In the first senior eight race of the season, Mercantile rowed in a conventional boat and defeated Banks narrowly. In the next race, using the Italian craft, the crew was soundly defeated! The craft proved unsuitable to the gale conditions prevailing on Lake Wendouree on the day of the Victorian Championship, with Banks winning by two lengths in the time of 9 minutes 38 seconds, an all time record for slowness. However, the boat, named "D. H. Boykett", had a generally successful racing life, and led to a quiet revolution in Australian boatbuilding materials, design and construction.

The international atmosphere at the club after Tokyo was enhanced by a visit to Melbourne by two American Olympians, gold medallist Emory Clark, and Geoff Piccard, and of Chris Leach, who had represented Canada at the Olympics. Leach stayed on and rowed in the Senior Eight throughout the season. Clark and Piccard trained and raced with the club for a few weeks before returning to the United States. These and similar visits have led to friendships and good relationships being formed by the club with overseas clubs and associations.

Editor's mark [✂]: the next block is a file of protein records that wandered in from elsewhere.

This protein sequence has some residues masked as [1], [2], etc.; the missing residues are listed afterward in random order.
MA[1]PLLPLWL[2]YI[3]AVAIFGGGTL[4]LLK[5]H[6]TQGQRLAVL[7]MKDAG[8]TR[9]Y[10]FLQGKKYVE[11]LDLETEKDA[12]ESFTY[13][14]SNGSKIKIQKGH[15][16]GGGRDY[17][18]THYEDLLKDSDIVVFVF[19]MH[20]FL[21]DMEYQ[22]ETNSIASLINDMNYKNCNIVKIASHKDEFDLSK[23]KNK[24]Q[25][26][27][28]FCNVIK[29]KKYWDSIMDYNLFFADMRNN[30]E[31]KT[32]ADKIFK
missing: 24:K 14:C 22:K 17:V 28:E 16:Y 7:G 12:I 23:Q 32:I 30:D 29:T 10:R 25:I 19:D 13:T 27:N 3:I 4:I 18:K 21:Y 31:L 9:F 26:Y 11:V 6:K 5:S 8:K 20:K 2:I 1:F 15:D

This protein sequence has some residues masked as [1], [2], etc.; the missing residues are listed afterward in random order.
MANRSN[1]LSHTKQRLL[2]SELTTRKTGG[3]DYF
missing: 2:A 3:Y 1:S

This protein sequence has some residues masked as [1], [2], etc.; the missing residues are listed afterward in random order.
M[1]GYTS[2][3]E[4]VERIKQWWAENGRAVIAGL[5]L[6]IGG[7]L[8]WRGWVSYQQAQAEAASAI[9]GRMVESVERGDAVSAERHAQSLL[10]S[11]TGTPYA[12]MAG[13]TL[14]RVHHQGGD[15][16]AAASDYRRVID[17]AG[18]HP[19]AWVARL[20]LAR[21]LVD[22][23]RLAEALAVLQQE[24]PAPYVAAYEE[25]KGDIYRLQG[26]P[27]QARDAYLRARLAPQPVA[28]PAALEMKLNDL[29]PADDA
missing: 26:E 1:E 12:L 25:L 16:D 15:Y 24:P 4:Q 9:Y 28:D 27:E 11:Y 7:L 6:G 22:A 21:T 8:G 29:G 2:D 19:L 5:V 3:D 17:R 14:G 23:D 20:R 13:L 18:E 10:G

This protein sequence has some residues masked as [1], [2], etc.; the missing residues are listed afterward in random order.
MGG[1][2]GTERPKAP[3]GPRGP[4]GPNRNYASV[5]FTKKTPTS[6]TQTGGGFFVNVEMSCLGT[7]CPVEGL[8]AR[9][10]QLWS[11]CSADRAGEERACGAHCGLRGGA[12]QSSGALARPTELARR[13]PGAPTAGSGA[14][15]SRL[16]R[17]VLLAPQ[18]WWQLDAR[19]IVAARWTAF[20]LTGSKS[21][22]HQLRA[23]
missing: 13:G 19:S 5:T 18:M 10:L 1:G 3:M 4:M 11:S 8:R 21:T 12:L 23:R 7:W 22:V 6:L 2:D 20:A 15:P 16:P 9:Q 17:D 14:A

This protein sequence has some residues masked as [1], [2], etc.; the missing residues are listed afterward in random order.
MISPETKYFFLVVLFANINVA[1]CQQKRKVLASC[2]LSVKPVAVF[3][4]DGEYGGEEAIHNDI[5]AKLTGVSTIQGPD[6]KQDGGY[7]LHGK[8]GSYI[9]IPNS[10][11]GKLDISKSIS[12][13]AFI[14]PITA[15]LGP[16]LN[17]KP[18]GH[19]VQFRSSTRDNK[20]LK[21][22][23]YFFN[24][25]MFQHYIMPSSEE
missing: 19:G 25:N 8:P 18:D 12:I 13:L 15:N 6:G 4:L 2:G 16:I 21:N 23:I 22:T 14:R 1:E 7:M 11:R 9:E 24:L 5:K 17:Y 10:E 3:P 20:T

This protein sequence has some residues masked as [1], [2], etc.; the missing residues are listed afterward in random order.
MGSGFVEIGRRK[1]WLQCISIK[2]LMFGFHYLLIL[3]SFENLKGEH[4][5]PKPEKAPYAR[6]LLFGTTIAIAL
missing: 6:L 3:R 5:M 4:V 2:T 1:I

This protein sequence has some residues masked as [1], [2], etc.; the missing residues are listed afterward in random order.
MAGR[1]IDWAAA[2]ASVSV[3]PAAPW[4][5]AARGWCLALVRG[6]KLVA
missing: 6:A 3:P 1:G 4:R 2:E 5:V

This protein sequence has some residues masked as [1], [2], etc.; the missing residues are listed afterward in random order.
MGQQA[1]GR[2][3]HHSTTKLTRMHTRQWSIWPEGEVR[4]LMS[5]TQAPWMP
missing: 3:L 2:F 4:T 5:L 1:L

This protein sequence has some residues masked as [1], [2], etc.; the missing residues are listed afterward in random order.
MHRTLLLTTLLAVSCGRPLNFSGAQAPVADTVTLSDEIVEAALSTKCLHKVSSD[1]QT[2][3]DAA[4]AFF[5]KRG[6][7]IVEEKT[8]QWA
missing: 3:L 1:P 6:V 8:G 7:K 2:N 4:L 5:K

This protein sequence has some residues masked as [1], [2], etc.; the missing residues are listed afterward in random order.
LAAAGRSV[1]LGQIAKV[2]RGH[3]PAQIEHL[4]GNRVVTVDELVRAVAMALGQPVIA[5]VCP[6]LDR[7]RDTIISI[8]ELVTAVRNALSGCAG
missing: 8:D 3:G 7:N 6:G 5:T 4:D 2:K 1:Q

Simon Newcomb had retired as captain at the end of the previous season and Jeff Wylie, a successful lightweight oarsman, was elected in his place. Jeff Wylie entered into his duties with much ability and enthusiasm but tragedy struck when early in the season he was killed in a car accident. Club members were shocked when the news of the accident was received one Sunday morning. The club had lost a popular and successful oarsman and administrator. Michael McKenna, the vice-captain, took over as captain.

1964 AGM - Jeff Wylie and his father admire the Interstate Trophies

1964 Annual General Meeting

Jeff Wylie shows his father the Interstate Championship Trophies

By the end of the season, Mercantile had won both Junior and Lightweight premierships, and Champion Junior and Lightweight Eights. Henley Regatta was most successful for the club with wins in Senior, Junior and Lightweight Eights, and Junior and Lightweight Fours. Peter Downey and George Xouris won selection in the Victorian Lightweight Four. But the win by Banks in the Champion Eights in the gale at Ballarat had the result that for the fourth year in a row the Victorian crew was based on the Banks senior eight. Peter Gillon and Martin Tomanovits were the only Mercantile representatives to gain seats in the crew which was defeated by New South Wales in the race for the King's Cup.